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Does inequality lead to inactivity?

The latest UN Climate Change Conference in Tianjin has fallen short of expectations, as did the COP-15 in 2009. And as will future negotiations based on the current hesitation of the world’s leaders, if we don’t act now as a global community to inspire ambitious and fair change.

However working together to prevent one of the greatest challenges to modern humanity is difficult when much of the climate change discourse is shrouded in a facade of policy debate, electoral promises and big money. So let’s get back to basics. Climate change is a social justice issue, and the largest ingredient in social justice issues is inequality.

Climate change up until now has been presented as a problem of collective guilt. But this leads to the assumption that the poor and the rich are both somehow equally responsible, when in fact it is the very existence and divide between rich and poor that fuels many of the climate change issues we are dealing with today. In an unequal world, wealth is skewed. So how does wealth inequality relate to climate change?

Rich countries are largely responsible for the greatest climate change sins, whilst developing countries are often the ones who feel the worst and hardest impacts of climate change. However this trend may not only relate to the country’s wealth, as to its wealth inequality. In the 2008 Living Planet Report by WWF, it was recorded that the two disastrously unequal countries with the greatest per capita ecological impact were the United Arab Emirates and the United States, with ecological footprints of 9.5 and 9.4 global hectares per citizen. A sustainable footprint is 2.1 gha. Interestingly, the egalitarian state of Cuba had a footprint of only 1.8 gha and in 2006, it was the only country to achieve both sustainability and good-quality lives for its people as measured by the UN’s Human Development Index.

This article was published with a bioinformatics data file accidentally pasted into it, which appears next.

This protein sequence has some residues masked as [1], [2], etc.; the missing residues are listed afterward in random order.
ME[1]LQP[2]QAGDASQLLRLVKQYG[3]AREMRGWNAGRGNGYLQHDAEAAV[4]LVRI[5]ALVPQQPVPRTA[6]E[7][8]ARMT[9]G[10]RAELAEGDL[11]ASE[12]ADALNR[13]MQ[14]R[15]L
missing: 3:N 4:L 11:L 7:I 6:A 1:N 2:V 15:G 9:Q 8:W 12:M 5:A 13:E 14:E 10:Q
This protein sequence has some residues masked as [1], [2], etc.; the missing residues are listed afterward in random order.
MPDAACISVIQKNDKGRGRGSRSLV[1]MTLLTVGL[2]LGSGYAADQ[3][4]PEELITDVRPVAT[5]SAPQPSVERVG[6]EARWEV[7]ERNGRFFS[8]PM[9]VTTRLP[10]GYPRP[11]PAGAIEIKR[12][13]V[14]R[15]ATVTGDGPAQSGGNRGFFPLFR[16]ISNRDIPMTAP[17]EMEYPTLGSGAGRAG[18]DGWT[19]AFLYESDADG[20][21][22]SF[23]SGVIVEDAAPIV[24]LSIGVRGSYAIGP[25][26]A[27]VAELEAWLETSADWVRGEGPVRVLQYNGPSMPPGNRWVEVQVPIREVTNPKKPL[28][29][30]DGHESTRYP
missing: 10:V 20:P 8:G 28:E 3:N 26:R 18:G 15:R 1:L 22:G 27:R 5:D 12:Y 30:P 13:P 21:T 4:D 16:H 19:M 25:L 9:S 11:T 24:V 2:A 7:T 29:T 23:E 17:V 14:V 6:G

Some countries are indeed as wealthy as the US or UAE, but they are not as unequal wealth-wise. Unsurprisingly, they also have a lower ecological impact. What’s more is that these figures are putting aside the fact that nations such as the US do less productive work, especially the dirtiest stuff, within their own borders. The situation is perhaps even worse than it seems.

But we shouldn’t be hiding behind the smokescreen of our guiltily large carbon footprint and do nothing. Nor should we focus on how unscathed we can emerge from negotiations or how much we may even benefit from them to the detriment of other countries. Instead, leaders of wealthy nations should be using these figures to truly realise the devastating scale of climate change and the impact of global inequality in furthering the issue. Social justice is about a fair go, so let’s encourage our leaders to do just that and finally accept their responsibility to help poor countries mitigate and adapt to climate change’s effects.

Social justice is powerful action. The effects of climate change are even more powerful. Let’s not wait to see which dominates.

Merryn Lagaida is a volunteer with Oxfam Australia